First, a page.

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Devitt family waiting for news on dad who has missed 10 Christmas lunches in a row

Searching for answers: Michael Devitt (left) and other family members at a property in Queensland, and inset, Michael Devitt.

FOR a long time now there’s been an empty place at the Devitt’s family Christmas table.

It’s almost ten years since Michael Devitt disappeared in the Whitsundays region.

Normally, Michael, a 48 year-old, father of three, a happy-go-lucky truck driver would make it back to Brisbane for Christmas get-together with his older brother Gary and the rest of the extended family.

“We all meet on Christmas Day, like all families,” Gary, a groundsman at Holy Spirit Primary School in New Farm, said.

“He (Michael) would pop in. I’d look after him and all that, give him a roof over his head.” 

But when Michael did not arrive for Christmas 2009, his four siblings, and his three children started to get concerned.  

About a month later Michael’s disappearance was reported to police, after he missed the birth of his grandchild. 

Phone calls went straight to message bank and it was found his bank accounts had not been accessed.

An initial police investigation turned up little. 

Michael had moved to the Whitsundays in north Queensland to help a friend with his trucking business.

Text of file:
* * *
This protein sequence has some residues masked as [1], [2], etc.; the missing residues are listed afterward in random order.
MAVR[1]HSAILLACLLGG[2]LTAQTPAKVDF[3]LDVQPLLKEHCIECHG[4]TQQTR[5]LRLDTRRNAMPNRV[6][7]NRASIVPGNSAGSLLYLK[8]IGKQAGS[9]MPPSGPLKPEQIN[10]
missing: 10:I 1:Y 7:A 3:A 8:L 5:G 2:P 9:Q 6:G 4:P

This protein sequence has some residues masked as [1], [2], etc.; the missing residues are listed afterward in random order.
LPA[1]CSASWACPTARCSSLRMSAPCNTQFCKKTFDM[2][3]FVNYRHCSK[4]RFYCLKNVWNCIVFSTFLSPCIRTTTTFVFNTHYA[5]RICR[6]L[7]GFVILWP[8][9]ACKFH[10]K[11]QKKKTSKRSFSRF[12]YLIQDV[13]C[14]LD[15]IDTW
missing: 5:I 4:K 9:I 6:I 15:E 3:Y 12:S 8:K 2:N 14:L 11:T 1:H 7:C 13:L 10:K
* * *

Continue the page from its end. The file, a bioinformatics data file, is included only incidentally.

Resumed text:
He was last seen on the January 27, 2010 when a friend dropped him off at an address in Cannonvale in the Whitsunday region.

Police investigated reports an incident took place at the Grand Central Hotel in Proserpine the night before he vanished.

The case was handed to the coroner in 2015, and since then police “lines of investigation” have meant “little bits of pieces pop up”, according to Gary Devitt.

“I got a message from the coroner the other day that police had got another line of investigation,” he said.

“We’ve just got to wait it out.”

“It’s happened a few times since inquiries were reopened, and each time it’s a difficult mixture of hope and pain.

“I try and shield them all. I think it opens it up again.”

Mr Devitt admits his interest sharpens every time there is a police move and “every time they find another body or something like that”.

“You see some of the cases they (the police) are solving now and they are 30 years old,” he said.

“I think they know a lot more, but it’s proving it.

“They can’t release any information, but I think they’ve got a fair idea when and where, why and who, but it’s just getting enough evidence.

“I think there’s a hope that somebody will use it as bargaining power somewhere down the track.

For the sake of the family, Gary said he would like the coroner to return an open finding. 

Meanwhile he is planning a family memorial for Michael in 2020 – probably at Rainbow Beach where Michael was a lifesaver, and there are a lot of family memories.

“On his tenth year,” Gary said.

“That will give closure to his kids.”

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